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Pend d’Oreille Winery – encore un fois

Posted by Idaho Wine Commission on Aug 26, 2020

You don’t have to speak French to enjoy wine from Pend d’Oreille Winery, but it does add a little je ne sais quoi (a certain something) to the whole affair.

First, there’s the name: Pend d’Oreille, roughly translates to “hangs from the ear,” named for pendants worn by the native people who lived along Pend d’Oreille Lake, which itself, some say, looks a bit like a giant ear.

Then, there’s the phrase, Réve ta vie. Vis tes Réves (“Dream your life. Live Your dreams”), which you’ll find inscribed on every cork of every bottle you open. And trust us… you’re going to want to open quite a few.

But mostly, it’s la méthodologie that’s used to make the wine: applying French techniques to grapes from around the Northwest.

Put it all together and what you have is the original dream of Francophiles Steve and Julie Meyer—who founded Pend d’Oreille in 1995—one that’s paid off in a number of award-winning, French varietals, including Chardonnay, Syrah, Merlot, Pinot Gris, Cabernet Franc and Cabernet Sauvignon.

Today, lead winemaker and co-owner Jim Bopp and co-owner Kylie Presta—who purchased Pend d’Oreille in 2017—are the custodians of that dream. Along with Will Cannon, a wine-industry veteran, they’re carrying on the traditions that Steve unearthed decades ago in the heart of French wine country.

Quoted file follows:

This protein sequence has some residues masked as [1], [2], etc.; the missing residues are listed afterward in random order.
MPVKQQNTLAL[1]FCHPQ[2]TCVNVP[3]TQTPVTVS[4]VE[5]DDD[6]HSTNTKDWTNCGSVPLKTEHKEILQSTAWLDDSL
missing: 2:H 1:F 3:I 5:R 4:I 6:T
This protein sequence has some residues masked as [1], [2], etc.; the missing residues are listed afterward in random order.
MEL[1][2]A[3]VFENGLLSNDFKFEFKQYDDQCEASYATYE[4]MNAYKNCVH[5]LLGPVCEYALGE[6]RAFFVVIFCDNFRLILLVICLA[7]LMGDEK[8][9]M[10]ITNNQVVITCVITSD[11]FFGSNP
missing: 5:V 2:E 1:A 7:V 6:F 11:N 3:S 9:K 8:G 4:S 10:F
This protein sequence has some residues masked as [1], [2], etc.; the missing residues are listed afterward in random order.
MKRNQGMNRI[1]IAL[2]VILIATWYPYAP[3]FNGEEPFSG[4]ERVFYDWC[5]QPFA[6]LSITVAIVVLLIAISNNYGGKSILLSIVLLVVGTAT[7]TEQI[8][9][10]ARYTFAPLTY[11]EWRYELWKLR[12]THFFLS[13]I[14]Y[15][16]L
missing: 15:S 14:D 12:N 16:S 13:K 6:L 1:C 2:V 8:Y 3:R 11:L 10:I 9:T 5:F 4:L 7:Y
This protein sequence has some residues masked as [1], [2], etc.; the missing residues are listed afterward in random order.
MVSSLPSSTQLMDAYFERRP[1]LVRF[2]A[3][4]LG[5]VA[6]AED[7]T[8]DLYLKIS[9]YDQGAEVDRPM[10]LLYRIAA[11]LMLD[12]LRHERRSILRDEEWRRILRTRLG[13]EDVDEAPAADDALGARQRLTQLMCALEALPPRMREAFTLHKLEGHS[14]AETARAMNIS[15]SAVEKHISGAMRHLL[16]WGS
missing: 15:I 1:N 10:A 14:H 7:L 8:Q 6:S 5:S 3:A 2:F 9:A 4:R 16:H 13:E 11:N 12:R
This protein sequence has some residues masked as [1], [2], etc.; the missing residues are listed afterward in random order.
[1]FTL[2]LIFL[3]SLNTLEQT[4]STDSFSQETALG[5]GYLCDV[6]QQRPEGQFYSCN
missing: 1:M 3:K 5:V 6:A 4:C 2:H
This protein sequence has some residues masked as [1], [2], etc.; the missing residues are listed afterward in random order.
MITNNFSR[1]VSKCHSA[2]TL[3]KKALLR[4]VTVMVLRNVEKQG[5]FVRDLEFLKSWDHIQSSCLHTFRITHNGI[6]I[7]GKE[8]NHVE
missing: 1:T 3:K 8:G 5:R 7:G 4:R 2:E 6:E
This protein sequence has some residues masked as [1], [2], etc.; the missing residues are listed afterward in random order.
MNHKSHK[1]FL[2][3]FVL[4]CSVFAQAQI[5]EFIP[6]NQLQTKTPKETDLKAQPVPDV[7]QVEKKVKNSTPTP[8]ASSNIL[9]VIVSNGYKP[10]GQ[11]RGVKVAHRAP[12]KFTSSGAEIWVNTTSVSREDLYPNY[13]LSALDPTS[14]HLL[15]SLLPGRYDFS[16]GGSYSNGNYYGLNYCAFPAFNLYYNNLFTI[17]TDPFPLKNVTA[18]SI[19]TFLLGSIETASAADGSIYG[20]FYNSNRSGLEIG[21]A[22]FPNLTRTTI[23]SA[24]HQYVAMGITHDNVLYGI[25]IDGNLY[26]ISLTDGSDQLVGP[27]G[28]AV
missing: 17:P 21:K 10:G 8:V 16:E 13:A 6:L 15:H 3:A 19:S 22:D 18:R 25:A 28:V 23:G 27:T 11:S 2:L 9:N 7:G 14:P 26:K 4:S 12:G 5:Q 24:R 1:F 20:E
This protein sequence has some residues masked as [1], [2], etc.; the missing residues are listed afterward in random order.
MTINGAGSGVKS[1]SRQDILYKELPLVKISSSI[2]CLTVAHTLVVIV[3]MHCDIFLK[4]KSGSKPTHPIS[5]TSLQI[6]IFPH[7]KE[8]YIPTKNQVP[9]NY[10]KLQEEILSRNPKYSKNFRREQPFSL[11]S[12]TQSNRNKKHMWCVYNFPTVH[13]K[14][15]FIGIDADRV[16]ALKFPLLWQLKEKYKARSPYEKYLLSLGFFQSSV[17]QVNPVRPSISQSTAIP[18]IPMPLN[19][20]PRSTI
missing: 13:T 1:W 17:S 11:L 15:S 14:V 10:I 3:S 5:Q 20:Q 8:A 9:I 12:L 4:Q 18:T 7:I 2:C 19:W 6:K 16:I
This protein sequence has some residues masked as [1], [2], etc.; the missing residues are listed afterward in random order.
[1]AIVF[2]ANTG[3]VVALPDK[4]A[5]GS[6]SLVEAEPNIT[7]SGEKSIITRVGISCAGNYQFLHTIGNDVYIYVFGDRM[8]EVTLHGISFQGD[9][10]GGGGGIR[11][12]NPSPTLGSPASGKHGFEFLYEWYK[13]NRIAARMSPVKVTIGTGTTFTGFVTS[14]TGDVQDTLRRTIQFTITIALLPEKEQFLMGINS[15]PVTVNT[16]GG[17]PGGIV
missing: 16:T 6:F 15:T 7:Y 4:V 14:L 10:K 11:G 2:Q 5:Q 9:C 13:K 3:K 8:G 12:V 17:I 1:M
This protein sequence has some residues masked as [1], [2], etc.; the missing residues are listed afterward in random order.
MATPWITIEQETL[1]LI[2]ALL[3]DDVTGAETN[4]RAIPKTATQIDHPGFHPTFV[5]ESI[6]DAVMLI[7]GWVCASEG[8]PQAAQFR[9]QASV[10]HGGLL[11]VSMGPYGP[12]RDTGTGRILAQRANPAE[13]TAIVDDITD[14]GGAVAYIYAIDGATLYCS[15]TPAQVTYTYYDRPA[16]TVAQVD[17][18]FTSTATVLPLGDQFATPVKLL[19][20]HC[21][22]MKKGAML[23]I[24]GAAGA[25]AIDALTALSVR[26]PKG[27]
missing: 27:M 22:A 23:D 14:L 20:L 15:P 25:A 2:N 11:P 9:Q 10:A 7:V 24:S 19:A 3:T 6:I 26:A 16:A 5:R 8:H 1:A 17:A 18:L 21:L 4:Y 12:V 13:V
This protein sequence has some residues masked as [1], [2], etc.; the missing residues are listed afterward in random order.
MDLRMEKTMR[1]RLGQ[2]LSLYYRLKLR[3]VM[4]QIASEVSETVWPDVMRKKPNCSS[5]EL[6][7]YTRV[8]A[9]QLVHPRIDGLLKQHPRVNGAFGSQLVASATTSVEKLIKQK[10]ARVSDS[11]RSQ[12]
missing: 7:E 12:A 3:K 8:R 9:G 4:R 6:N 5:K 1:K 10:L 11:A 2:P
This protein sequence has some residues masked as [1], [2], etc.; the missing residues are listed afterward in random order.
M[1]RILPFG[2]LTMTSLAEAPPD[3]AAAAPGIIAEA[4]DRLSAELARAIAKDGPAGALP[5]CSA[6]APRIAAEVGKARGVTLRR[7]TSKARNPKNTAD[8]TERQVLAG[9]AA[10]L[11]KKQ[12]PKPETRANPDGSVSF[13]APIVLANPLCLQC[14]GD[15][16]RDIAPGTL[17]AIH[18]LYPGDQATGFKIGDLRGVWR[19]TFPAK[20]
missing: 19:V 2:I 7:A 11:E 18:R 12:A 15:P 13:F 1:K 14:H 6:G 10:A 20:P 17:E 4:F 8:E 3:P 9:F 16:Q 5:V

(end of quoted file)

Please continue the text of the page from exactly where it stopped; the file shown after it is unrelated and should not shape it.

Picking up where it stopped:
The making of a winemaker

Long before dreaming up Pend d’Oreille, Steve Meyer was just a broke college graduate backpacking across Europe hiding from a 9-to-5 existence, which back then was très à la mode.

Somewhere in the Burgundy region of France, he ran out of funds and started looking for something to do. Lucky for him, it was harvest.

He met up with a winemaking family and fell in love with the craft. When he returned to the U.S., he headed straight for California wine country to practice what he learned that summer—keeping in close contact with his mentors in France.

The sum of all that experience, he eventually poured into Pend d’Oreille Winery, which embodies the rich winemaking traditions of the Old Country that Jim and compatriots now closely guard.

The maker makes the mentee

Much like Steve, Jim never set out to be a winemaker. The first time he came to Pend d’Oreille was to work Harvest. He too was just a college student looking for some extra cash.

He returned to school and graduated with a degree in education. But after graduating, “I just decided that maybe my heart wasn’t completely in that,” he says. After working in the fields, something else was planted inside him.

So, when Steve called and asked if he was interested in working for him. “It was perfect timing for me,” he observes. “I jumped on the opportunity. And so, I’ve been here ever since.”

The relationship quickly took off. “He really took me under his wing,” he continues. “He was a great teacher, taught me a ton of stuff in the first year or so.”

And so did the responsibilities.

“I just kept taking on more, taking on more, taking on more. I wanted to. I just felt like that was sort of the natural progression,” he remembers. “It kept me interested. It kept me motivated and challenged to continue to do that. It didn’t seem like I was overwhelming myself. I found that I was really interested in it and started to find the same kind of passion he had for it.”